Juntos: Creating Ties

Sustainable development through meaningful partnerships.

About Nicaragua

About Rosa Grande

Located about twenty miles from the city of Siuna, Rosa Grande is a small village located in the North Atlantic Autonomous Region (R.A.A.N.). Rosa Grande is also adjacent to the UNESCO Bosawás Biosphere Reserve, which is the second-largest rainforest in the Western Hemisphere. The region has a long history of gold mining and timber harvesting, which has lasting environmental and social impacts, such as water contamination and unemployment.

Most citizens in Rosa Grande are subsistence farmers, and most children start working for their parents by the time they reach middle and high school. The community has a school that serves almost 150 students, a computer center with five laptops, and a library, as well as a cacao cooperative and chocolate factory. So, in spite of economic and social challenges, community leaders have worked to build partnerships with other organization to bring vital resources, services and opportunities to Rosa Grande.

A (Brief) National History

Beginning in the 16th century, Nicaragua, similar to other countries in Central and South America, was the subject of Spanish conquest. However, what is now known as the North Atlantic Autonomous Region (R.A.A.N.) largely remained isolated from Spanish influence during this period of initial European conquest. The Spanish focused their interests within the Western Pacific region of Nicaragua, while the Eastern Atlantic region came under the influence of European pirates, mainly from Britain. This influence of Great Britain continued with a formal British Protectorate in 1843, which would preserve British interests in the Mosquito Coast (along the Atlantic Ocean) until 1860 when the Treaty of Managua gave Nicaragua claim over the territory. However, even after the Treaty of Managua, the British continued to extract resources from the natural abundance of the region.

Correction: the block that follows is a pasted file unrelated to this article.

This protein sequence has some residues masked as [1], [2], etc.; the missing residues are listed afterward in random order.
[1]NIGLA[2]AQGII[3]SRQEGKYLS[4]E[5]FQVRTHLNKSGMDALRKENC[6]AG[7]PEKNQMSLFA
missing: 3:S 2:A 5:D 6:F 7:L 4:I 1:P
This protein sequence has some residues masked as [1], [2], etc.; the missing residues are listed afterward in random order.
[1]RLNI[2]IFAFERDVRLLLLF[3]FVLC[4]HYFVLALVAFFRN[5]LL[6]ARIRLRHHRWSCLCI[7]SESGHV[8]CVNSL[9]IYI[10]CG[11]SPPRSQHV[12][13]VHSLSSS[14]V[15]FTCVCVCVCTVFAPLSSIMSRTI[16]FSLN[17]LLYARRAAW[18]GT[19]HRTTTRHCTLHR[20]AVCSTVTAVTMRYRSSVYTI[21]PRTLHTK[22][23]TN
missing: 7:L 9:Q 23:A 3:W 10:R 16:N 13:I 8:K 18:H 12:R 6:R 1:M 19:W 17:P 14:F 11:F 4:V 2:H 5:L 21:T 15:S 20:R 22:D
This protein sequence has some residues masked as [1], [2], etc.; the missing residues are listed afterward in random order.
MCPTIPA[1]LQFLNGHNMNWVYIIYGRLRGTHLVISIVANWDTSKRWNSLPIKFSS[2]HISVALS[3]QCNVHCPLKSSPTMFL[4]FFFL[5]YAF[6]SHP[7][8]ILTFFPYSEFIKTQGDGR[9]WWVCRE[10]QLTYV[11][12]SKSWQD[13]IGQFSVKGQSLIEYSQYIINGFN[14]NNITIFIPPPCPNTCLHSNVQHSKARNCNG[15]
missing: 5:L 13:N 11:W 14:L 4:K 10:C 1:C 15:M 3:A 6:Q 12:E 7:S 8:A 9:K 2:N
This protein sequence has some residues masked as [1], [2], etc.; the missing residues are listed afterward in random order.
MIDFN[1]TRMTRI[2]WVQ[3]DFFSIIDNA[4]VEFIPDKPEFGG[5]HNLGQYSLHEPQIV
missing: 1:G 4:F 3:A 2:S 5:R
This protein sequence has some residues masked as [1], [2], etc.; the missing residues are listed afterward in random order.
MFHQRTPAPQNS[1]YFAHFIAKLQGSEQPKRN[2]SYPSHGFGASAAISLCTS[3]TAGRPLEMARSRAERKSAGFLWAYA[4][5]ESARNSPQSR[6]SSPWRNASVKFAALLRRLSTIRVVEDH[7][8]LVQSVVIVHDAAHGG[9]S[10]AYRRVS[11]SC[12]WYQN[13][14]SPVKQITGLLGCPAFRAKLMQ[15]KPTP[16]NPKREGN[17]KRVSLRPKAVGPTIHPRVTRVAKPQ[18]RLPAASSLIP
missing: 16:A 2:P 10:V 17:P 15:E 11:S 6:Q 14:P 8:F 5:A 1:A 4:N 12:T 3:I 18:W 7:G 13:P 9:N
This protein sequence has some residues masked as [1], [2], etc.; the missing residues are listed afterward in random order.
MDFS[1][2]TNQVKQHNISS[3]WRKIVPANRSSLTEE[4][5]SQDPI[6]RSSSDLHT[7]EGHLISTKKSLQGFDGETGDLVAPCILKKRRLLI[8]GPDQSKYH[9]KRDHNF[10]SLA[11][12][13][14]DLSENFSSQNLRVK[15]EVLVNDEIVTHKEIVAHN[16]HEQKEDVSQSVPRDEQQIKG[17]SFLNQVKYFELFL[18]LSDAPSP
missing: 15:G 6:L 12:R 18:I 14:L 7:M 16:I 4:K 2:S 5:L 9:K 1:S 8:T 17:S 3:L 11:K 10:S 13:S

Beginning in the Somoza era (1935-1979) under the rule of Anastasio Somoza Debayle, attempts to unite the Pacific and Atlantic regions of Nicaragua were made by attracting both poor, land-seeking residents of the Pacific region and foreign investors to the Atlantic region. This era was characterized by expropriating land and natural resources from the indigenous people of the Atlantic region to people arriving from the Pacific region. This provided for a certain degree of economic control over the Atlantic region through a limited government presence.

In December of 1985 during the end of the Sandanista years (1979 – 1990), the Sandanistas enacted a National Commission for the process of defining autonomous rule in the Atlantic region. Two years later, the Autonomy Statute for the Regions of the Atlantic Coast of Nicaragua officially created two autonomous regions along the Atlantic coast: the North Atlantic region and the South Atlantic region. These two regions collectively made up 50% of Nicaragua’s territory and 9.5% of Nicaragua’s population. Despite the Autonomy Statue in 1987, the legal action necessary to implement the autonomy of these states was not passed until fifteen years later.

Today, Nicaragua is still heavily divided both politically and economically between the more developed Pacific region and the recently autonomous Atlantic regions.

Sources: [1] Ortega Hegg, Manuel (1997). El regimen de autonomía en Nicaragua: Contradicciones históricas y debates recientes. En: Revista Alteridades, año 7, número 14, 1997. México. [2] Asamblea Nacional de la República de Nicaragua (1987). Ley No. 28 Estatuto de Autonomía de las Regiones de la Costa Atlántica de Nicaragua. Gaceta No. 238. Managua. [3] Cuéllar, Nelson, and Susan Kandel. “The History of Nicaragua’s North Atlantic Autonomous Region.” The Campesino to Campesino Program of Siuna, Nicaragua: Context, accomplishments and challenges. Center for International Forestry Research (2007).